Posts: 181

Original Poster
Rep: Reputation: 30
I don't really know...but this is what is displayed in a terminal when I run gnome-ppp when I have SUID set:

(gnome-ppp:22629): Gtk-WARNING **: This process is currently running setuid or setgid.
This is not a supported use of GTK+. You must create a helper
program instead. For further details, see:

http://www.gtk.org/setuid.html

Refusing to initialize GTK+.
 
  


Reply


Thread Tools Search this Thread
Search this Thread:

Advanced Search

Posting Rules
You may not post new threads
You may not post replies
You may not post attachments
You may not edit your posts

BB code is On
Smilies are On
[IMG] code is On
HTML code is Off


Similar Threads
Thread Thread Starter Forum Replies Last Post
Allowing user access to one directory only aje Slackware 5 05-25-2005 09:12 PM
Allowing any user to manage/ delete print jobs mpk25 Linux - Networking 0 10-13-2004 03:05 PM
Allowing a normal nonroot user to create accounts? jon_k Linux - Software 3 07-10-2004 03:17 AM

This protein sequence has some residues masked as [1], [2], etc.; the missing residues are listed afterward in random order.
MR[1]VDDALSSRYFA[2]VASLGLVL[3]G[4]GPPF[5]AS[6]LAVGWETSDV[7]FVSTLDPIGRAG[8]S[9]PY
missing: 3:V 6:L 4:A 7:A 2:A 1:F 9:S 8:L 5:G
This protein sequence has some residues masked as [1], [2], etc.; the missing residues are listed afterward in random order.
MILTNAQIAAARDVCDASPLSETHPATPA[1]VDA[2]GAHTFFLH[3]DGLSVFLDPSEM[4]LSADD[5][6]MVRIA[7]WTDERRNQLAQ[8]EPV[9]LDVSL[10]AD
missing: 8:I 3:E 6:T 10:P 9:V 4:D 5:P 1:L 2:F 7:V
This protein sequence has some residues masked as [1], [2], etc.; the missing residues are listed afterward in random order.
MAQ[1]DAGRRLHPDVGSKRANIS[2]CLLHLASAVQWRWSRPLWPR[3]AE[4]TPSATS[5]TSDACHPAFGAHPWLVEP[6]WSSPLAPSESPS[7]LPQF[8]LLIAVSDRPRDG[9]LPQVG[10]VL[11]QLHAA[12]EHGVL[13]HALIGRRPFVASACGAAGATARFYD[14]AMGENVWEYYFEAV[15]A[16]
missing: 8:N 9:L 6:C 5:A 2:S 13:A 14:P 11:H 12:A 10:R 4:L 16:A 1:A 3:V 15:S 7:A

GFTP allowing Root access to an FTP user scottpioso Red Hat 2 01-07-2004 07:20 PM
Allowing regular user to restart network process?? carlos123 Linux - Networking 2 12-03-2003 04:44 AM


All times are GMT -5. The time now is 12:32 PM.

Main Menu
Advertisement
My LQ
Write for LQ
LinuxQuestions.org is looking for people interested in writing Editorials, Articles, Reviews, and more. If you'd like to contribute content, let us know.
Main Menu
Syndicate
RSS1  Latest Threads
RSS1  LQ News
Twitter: @linuxquestions
identi.ca: @linuxquestions
Facebook: linuxquestions Google+: linuxquestions
Open Source Consulting | Domain Registration